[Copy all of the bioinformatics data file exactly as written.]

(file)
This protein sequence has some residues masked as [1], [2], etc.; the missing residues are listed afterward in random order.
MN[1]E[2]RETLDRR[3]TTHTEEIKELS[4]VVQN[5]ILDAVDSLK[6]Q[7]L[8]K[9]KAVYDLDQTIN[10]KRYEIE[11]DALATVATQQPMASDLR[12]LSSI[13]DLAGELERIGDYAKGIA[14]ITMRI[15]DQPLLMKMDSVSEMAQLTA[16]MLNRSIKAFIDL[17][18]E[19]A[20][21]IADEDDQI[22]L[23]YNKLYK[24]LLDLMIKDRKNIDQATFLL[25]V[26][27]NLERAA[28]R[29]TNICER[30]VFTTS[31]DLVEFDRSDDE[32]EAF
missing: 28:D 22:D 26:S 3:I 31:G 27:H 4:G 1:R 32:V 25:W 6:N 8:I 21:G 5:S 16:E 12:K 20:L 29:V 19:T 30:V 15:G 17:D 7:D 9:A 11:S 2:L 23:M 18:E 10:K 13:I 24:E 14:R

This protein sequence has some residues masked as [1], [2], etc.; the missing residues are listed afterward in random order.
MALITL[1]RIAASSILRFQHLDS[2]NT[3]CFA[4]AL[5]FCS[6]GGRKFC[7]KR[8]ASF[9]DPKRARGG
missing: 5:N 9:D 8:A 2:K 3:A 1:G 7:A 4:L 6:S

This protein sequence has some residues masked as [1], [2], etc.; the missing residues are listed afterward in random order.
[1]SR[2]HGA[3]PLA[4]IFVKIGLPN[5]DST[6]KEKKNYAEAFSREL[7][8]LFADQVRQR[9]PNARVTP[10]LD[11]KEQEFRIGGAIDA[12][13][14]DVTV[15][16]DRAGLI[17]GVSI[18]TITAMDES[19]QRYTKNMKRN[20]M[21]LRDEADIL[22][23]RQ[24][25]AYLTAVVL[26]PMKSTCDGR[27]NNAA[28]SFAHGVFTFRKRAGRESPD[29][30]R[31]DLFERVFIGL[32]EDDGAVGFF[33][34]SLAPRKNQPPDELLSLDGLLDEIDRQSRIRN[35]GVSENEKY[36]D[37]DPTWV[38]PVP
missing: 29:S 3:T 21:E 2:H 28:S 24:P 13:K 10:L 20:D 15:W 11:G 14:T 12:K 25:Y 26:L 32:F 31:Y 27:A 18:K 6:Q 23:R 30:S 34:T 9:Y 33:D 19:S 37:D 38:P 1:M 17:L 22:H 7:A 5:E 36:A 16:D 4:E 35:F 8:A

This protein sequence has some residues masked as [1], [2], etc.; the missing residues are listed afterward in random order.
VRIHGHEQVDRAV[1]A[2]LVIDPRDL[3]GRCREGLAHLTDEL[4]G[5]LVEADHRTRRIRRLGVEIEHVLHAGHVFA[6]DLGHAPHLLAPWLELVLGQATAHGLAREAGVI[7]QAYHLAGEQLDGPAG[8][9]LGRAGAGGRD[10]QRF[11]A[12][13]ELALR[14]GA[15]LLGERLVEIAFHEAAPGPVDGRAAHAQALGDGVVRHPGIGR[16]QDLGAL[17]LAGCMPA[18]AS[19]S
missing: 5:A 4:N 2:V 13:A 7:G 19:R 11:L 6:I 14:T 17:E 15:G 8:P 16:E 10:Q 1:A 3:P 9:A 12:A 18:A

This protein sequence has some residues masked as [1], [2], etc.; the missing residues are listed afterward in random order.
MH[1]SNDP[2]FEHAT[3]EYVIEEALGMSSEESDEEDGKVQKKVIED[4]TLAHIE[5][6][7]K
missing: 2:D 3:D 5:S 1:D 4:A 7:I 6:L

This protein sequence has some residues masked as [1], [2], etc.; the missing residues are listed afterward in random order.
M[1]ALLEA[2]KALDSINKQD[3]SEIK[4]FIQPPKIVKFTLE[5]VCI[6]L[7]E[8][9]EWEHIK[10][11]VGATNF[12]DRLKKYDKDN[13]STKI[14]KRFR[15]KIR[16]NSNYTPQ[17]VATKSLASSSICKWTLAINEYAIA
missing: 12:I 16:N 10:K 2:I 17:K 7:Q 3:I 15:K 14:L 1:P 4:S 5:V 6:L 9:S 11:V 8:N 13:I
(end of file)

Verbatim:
This protein sequence has some residues masked as [1], [2], etc.; the missing residues are listed afterward in random order.
MN[1]E[2]RETLDRR[3]TTHTEEIKELS[4]VVQN[5]ILDAVDSLK[6]Q[7]L[8]K[9]KAVYDLDQTIN[10]KRYEIE[11]DALATVATQQPMASDLR[12]LSSI[13]DLAGELERIGDYAKGIA[14]ITMRI[15]DQPLLMKMDSVSEMAQLTA[16]MLNRSIKAFIDL[17][18]E[19]A[20][21]IADEDDQI[22]L[23]YNKLYK[24]LLDLMIKDRKNIDQATFLL[25]V[26][27]NLERAA[28]R[29]TNICER[30]VFTTS[31]DLVEFDRSDDE[32]EAF
missing: 28:D 22:D 26:S 3:I 31:G 27:H 4:G 1:R 32:V 25:W 6:N 8:I 21:G 5:S 16:E 12:K 20:L 29:V 19:T 30:V 15:G 17:D 7:D 9:A 11:S 2:L 23:M 18:E 10:K 13:I 24:E 14:R

This protein sequence has some residues masked as [1], [2], etc.; the missing residues are listed afterward in random order.
MALITL[1]RIAASSILRFQHLDS[2]NT[3]CFA[4]AL[5]FCS[6]GGRKFC[7]KR[8]ASF[9]DPKRARGG
missing: 5:N 9:D 8:A 2:K 3:A 1:G 7:A 4:L 6:S

This protein sequence has some residues masked as [1], [2], etc.; the missing residues are listed afterward in random order.
[1]SR[2]HGA[3]PLA[4]IFVKIGLPN[5]DST[6]KEKKNYAEAFSREL[7][8]LFADQVRQR[9]PNARVTP[10]LD[11]KEQEFRIGGAIDA[12][13][14]DVTV[15][16]DRAGLI[17]GVSI[18]TITAMDES[19]QRYTKNMKRN[20]M[21]LRDEADIL[22][23]RQ[24][25]AYLTAVVL[26]PMKSTCDGR[27]NNAA[28]SFAHGVFTFRKRAGRESPD[29][30]R[31]DLFERVFIGL[32]EDDGAVGFF[33][34]SLAPRKNQPPDELLSLDGLLDEIDRQSRIRN[35]GVSENEKY[36]D[37]DPTWV[38]PVP
missing: 29:S 3:T 21:E 2:H 28:S 24:P 13:K 10:L 20:D 15:W 11:G 14:T 12:K 25:Y 26:L 32:F 31:Y 27:A 18:K 6:Q 23:R 30:S 34:T 9:Y 33:D 19:S 37:D 38:P 1:M 17:L 22:H 7:A 5:E 36:A 16:D 4:E 35:F 8:A

This protein sequence has some residues masked as [1], [2], etc.; the missing residues are listed afterward in random order.
VRIHGHEQVDRAV[1]A[2]LVIDPRDL[3]GRCREGLAHLTDEL[4]G[5]LVEADHRTRRIRRLGVEIEHVLHAGHVFA[6]DLGHAPHLLAPWLELVLGQATAHGLAREAGVI[7]QAYHLAGEQLDGPAG[8][9]LGRAGAGGRD[10]QRF[11]A[12][13]ELALR[14]GA[15]LLGERLVEIAFHEAAPGPVDGRAAHAQALGDGVVRHPGIGR[16]QDLGAL[17]LAGCMPA[18]AS[19]S
missing: 5:A 4:N 2:V 13:A 7:G 19:R 11:L 6:I 14:T 17:E 15:G 8:P 16:E 10:Q 1:A 3:P 9:A 12:A 18:A

This protein sequence has some residues masked as [1], [2], etc.; the missing residues are listed afterward in random order.
MH[1]SNDP[2]FEHAT[3]EYVIEEALGMSSEESDEEDGKVQKKVIED[4]TLAHIE[5][6][7]K
missing: 2:D 3:D 5:S 1:D 4:A 7:I 6:L

This protein sequence has some residues masked as [1], [2], etc.; the missing residues are listed afterward in random order.
M[1]ALLEA[2]KALDSINKQD[3]SEIK[4]FIQPPKIVKFTLE[5]VCI[6]L[7]E[8][9]EWEHIK[10][11]VGATNF[12]DRLKKYDKDN[13]STKI[14]KRFR[15]KIR[16]NSNYTPQ[17]VATKSLASSSICKWTLAINEYAIA
missing: 12:I 16:N 10:K 2:I 17:K 7:Q 3:I 15:K 14:L 1:P 4:S 5:V 6:L 9:S 11:V 8:N 13:I